What makes Windows the industry powerhouse that it is today? Some might say that it's the marketing "machine" that Microsoft employs to push the product onto witless CEOs and technology reviewers. Some believe that it's the raw power and stability of Windows operating systems that give them the edge and explain Windows phenomenal growth in the marketplace. Others claim that Windows is where it is today because it's the lowest cost alternative.
I don't believe any of these reasons. First, CEOs and technology reviewers for corporations are neither witless nor ill-informed. We are often the people the decision makers go to in order to come up with the best solution for a company, and we are definitely not affected by marketing hype and doublespeak. Second, Windows has not been the most powerful and stable operating system available to companies. Linux, OS/2 and a host of lesser known operating systems are available that provide more "raw power" and stability than any version of Windows. Lastly, Windows never was the lowest cost alternative. You could get a version of Linux or FreeBSD and create powerful and flexible solutions for your server and workstation environs.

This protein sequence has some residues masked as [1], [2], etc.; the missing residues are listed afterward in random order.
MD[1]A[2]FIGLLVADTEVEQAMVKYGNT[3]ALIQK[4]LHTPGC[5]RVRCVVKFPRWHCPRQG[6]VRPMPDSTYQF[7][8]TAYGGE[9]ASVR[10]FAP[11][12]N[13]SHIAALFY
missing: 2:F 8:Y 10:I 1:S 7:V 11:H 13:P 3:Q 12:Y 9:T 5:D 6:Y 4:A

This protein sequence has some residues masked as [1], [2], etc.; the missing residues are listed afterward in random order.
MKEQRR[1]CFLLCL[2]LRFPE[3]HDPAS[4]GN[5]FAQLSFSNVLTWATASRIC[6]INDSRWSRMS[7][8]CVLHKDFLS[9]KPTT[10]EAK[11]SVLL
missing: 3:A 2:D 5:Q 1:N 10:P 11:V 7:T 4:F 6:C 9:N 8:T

Then why has Windows won? Because its easy to use. And Windows is easy to use because of the GUI. If you were to take all the functionality of Windows operating systems and put them into a command-line environment, competing operating systems would win hands-down. The overwhelming advantage of Windows is that you can start the operating system and get to work without paging through sheaths of Byzantine command line arguments.
We know that, and that's why we like Windows. However, sometimes we forget that you can save a lot time by bypassing the GUI and going straight to the command line to get some quick and dirty jobs done. Also, sometimes Microsoft engineers don't get around to coding a GUI interface for some very useful and important tools.
Therefore, if you want to be a good Windows 2000 systems engineer, you need to have more than a passing familiarity with some of the command line tools that are available in Windows 2000.